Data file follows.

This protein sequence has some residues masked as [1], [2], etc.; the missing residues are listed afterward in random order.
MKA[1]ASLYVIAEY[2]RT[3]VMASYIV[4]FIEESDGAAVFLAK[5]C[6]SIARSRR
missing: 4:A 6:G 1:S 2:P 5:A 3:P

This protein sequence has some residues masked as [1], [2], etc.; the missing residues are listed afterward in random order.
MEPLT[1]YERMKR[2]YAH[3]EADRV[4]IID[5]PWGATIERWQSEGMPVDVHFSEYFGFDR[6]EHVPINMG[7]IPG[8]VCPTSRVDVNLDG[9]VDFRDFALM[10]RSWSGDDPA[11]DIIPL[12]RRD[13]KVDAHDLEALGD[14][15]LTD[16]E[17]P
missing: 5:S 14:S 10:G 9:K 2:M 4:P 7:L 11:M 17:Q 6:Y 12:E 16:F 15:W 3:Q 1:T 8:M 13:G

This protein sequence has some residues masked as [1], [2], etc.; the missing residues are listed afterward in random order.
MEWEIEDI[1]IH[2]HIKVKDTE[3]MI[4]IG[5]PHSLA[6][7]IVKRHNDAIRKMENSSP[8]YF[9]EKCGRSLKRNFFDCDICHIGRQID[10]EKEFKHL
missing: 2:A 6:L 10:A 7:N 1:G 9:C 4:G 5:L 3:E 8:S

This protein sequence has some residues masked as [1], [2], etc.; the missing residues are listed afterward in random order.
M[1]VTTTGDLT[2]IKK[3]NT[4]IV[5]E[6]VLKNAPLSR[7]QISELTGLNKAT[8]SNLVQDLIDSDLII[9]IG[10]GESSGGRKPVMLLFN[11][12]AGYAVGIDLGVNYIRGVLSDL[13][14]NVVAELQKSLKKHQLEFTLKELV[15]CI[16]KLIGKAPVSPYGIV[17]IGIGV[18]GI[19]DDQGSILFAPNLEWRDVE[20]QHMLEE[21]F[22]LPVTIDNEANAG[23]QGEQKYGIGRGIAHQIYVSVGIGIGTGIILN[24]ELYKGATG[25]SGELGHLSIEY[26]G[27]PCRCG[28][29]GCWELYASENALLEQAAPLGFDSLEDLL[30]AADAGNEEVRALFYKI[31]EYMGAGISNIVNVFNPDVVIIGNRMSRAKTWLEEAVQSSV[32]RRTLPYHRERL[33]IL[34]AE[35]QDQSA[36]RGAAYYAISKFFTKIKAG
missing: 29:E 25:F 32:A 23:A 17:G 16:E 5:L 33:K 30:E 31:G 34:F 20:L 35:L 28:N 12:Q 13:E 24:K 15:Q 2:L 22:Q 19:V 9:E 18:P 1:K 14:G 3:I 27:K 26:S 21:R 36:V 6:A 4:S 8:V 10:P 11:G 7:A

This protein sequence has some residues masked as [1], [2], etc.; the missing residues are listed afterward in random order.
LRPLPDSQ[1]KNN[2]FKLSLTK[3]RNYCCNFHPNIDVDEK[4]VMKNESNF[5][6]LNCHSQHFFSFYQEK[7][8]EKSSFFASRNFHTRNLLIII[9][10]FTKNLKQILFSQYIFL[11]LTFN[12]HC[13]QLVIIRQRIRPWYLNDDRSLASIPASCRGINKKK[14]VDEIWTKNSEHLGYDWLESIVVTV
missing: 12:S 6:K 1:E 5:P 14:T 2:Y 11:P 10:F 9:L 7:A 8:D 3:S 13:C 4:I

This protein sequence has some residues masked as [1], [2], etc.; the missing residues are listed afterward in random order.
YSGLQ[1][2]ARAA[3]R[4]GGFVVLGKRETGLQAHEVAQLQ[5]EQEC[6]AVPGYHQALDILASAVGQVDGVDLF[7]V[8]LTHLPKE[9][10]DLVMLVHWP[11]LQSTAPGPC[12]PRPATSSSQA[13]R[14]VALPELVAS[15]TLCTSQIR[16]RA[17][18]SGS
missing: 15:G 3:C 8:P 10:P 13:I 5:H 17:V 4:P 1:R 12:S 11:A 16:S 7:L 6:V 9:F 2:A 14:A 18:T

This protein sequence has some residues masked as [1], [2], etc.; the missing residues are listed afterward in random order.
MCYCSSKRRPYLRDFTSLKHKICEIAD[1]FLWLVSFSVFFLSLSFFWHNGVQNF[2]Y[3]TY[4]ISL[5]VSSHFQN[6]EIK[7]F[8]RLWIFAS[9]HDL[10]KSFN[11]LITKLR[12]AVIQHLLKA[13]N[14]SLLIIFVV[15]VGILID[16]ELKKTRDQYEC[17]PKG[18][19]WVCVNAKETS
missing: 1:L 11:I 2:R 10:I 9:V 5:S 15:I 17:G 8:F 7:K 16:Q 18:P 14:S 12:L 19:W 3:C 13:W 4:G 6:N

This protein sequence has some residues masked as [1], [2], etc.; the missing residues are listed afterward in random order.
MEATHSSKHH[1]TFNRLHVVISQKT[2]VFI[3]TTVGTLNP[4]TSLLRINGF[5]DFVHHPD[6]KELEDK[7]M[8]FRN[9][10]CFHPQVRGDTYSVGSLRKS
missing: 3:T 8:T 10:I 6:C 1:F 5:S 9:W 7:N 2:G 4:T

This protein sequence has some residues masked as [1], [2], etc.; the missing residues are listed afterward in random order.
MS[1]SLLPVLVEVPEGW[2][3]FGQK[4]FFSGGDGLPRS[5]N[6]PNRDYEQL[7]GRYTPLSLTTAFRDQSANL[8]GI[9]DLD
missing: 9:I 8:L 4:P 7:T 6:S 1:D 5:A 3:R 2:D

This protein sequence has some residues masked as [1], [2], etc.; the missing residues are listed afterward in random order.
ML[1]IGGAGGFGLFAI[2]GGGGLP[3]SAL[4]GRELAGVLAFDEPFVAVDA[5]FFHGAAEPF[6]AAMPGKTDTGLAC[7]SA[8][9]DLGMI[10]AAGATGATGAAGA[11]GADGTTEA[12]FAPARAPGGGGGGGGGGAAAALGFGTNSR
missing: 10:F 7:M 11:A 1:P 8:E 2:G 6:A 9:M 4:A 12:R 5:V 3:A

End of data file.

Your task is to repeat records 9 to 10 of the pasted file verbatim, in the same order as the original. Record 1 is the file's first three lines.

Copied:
This protein sequence has some residues masked as [1], [2], etc.; the missing residues are listed afterward in random order.
MS[1]SLLPVLVEVPEGW[2][3]FGQK[4]FFSGGDGLPRS[5]N[6]PNRDYEQL[7]GRYTPLSLTTAFRDQSANL[8]GI[9]DLD
missing: 9:I 8:L 4:P 7:T 6:S 1:D 5:A 3:R 2:D

This protein sequence has some residues masked as [1], [2], etc.; the missing residues are listed afterward in random order.
ML[1]IGGAGGFGLFAI[2]GGGGLP[3]SAL[4]GRELAGVLAFDEPFVAVDA[5]FFHGAAEPF[6]AAMPGKTDTGLAC[7]SA[8][9]DLGMI[10]AAGATGATGAAGA[11]GADGTTEA[12]FAPARAPGGGGGGGGGGAAAALGFGTNSR
missing: 10:F 7:M 11:A 1:P 8:E 2:G 6:A 9:M 4:A 12:R 5:V 3:A